The acceptance of diagnosis of pseudo-seizures both by clinician and patient is must. Pseudoseizures must be correctly recognized because a misdiagnosis can be harmful and patients who have psychogenic status epilepticus may develop respiratory arrests caused by treatment, and intubation(19). Unnecessary investigations and anti-con-vulsants may add to wastage of resources and side effects. The recognition of pseudo- seizures is important even in epileptic patients otherwise one will go for unneeded investigations or increase in dose of anticonvulsant medication. Relatives are taken into confidence by telling about underlying psychopathology, diagnosis and treatment so that doctor-patient relationship is not harmed.
The patient is educated about the illness, its causation (i.e., role of unconscious) and outcome. Supportive psychotherapy and confrontation has been found useful in over 75% patients(20). In psychodynamic model, a repressed, unconscious intrapsychic conflict is expressed symbolically through the symptom such as pseudoseizure. From the symptom, patient gets primary gain (relief from stress or conflict) or avoidance of unpleasant situations and secondary gain (attention from relatives or doctors). Psychodynamic psychotherapy is useful in selected cases. Patients with lack of motivation or introspection capabilities, borderline intelligence, important secondary gains or a tendency for behavioral acting-out are poor candidates for insight-oriented psychotherapy. If there is an acute loss or adolescent sexual conflict or physical assault, short- term crisis intervention is needed.
Behavior therapists believe that pseudo- seizures or other hysterical features are a behavioral response to a variety of emotional stresses or as a chronic maladaptive behavior symptomatic of a variety of psychiatric disorders, reinforced by environment (advise on time-out from reinforcement of such behavior is very useful). The secondary gain (attention received from surroundings) should be immediately stopped. Behavior therapy is useful for those who are not good candidates for psychodynamic therapy (as neither motivation or normal intelligence or insight are necessary)(18). Relaxation methods and biofeedback as adjunctive techniques may be beneficial in some(18). In those patients in which pseudoseizure act as a coping mechanism, new coping skills are taught. A combination of psychodynamic and behavior therapy are useful in some patients.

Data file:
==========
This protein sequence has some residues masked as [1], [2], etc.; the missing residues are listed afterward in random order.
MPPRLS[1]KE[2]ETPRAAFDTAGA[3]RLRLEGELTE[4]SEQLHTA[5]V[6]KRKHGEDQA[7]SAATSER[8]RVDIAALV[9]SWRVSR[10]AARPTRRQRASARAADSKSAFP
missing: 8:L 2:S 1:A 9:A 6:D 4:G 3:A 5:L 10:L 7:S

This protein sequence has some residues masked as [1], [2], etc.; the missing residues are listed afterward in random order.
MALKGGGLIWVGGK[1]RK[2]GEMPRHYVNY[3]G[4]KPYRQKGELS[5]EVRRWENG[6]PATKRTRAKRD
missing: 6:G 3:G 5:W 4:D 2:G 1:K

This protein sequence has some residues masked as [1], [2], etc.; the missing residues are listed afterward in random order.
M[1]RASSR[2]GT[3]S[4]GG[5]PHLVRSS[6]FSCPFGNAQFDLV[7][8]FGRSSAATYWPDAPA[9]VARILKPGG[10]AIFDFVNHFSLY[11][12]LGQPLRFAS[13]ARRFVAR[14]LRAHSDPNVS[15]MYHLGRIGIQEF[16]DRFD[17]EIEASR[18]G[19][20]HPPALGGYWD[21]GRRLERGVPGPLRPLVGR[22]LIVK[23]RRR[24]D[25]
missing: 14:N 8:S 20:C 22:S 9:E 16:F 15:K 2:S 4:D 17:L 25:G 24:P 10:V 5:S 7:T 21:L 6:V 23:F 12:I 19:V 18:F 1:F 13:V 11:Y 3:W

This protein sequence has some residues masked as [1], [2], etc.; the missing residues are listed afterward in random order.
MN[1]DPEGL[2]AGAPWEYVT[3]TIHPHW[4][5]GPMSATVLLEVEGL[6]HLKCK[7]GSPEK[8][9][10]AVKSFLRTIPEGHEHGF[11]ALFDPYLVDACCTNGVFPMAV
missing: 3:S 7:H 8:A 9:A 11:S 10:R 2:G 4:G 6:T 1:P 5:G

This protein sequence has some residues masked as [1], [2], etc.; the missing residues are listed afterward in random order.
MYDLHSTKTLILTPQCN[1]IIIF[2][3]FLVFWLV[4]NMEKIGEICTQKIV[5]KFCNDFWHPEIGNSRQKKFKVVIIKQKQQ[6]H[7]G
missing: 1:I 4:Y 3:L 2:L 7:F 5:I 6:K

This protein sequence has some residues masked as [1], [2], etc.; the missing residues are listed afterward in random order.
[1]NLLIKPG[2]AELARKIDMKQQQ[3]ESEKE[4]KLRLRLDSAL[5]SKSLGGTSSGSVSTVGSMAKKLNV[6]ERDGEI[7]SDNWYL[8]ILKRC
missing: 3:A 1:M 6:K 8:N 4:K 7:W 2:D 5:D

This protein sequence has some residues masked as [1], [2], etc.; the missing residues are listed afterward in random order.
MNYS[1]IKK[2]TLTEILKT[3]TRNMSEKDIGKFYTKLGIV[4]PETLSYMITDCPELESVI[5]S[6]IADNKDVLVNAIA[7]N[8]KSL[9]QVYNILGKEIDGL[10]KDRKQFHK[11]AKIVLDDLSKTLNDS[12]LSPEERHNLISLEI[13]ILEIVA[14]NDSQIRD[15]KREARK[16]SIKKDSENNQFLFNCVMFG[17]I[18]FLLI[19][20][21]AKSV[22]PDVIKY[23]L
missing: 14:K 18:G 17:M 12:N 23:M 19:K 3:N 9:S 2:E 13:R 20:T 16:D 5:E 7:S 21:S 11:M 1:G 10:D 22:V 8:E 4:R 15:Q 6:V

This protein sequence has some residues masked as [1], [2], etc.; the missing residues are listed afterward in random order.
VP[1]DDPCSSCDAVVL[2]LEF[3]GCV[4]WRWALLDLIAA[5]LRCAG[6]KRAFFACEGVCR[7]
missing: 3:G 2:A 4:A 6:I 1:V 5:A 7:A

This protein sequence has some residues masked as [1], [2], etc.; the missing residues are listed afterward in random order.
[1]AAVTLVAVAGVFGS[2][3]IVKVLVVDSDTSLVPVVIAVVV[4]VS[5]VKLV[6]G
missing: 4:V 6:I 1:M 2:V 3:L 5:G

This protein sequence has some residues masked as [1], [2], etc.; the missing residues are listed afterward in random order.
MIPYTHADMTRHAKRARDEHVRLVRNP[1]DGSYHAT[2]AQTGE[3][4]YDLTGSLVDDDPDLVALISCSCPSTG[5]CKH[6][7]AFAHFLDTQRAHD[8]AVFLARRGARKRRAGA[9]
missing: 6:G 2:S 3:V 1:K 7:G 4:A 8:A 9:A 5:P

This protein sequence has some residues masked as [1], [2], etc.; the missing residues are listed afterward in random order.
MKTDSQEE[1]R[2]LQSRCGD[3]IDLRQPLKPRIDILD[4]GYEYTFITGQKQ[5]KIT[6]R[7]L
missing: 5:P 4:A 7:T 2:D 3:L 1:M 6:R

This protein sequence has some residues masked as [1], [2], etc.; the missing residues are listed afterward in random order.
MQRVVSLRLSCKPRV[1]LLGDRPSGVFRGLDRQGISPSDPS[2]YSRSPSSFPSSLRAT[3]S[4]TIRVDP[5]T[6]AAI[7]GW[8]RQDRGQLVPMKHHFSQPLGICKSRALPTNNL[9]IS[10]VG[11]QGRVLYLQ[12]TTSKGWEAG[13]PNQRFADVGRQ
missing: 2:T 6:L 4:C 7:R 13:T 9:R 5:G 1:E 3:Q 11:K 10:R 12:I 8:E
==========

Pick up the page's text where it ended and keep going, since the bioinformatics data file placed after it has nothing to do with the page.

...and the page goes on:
Family therapy is useful in some cases because pseudoseizures may largely result from problems related to the dysfunctional family(21). Physical and sexual abuse are important family related etiological factors. Overprotection and rigidity are important attitudes which tend to perpetuate conflict.
Anxiolytic or antidepressants and hypnosis(22) play adjunctive role to psycho-therapy. Aversion methods are also sometimes helpful but care should be taken so as not to physically or psychologically harm the patient. Problem arises when physicians working in casualty believe pseudoseizures as malingering and give unwarranted physical aversion (abusive talk, beating, giving ammonia inhalation to patient) which may further create physical or psychological or legal problems.
The psychiatric comorbid disorders (21,23,24) such as depression, factitious disorders, somatization, generalized anxiety disorder, personality disorders or schizo-phrenia and associated organic disorders (epilepsy, space occupying lesion or any medical problem) also need specific treatment.
Provocative testing with suggestion is an important diagnostic and therapeutic tool. Suggestion that a specific maneuver is likely to stop a seizure is useful. The use of placebo for diagnosis and therapy is debatable as it may at times become confrontational and make the patient more resistant to further treatment.
Acute onset, short duration of symptoms, healthy premorbid functioning, absence of coexisting organic psychopathology, presence of an identifiable and removable stressor and good family support and cooperation are related to better prognosis(24,25).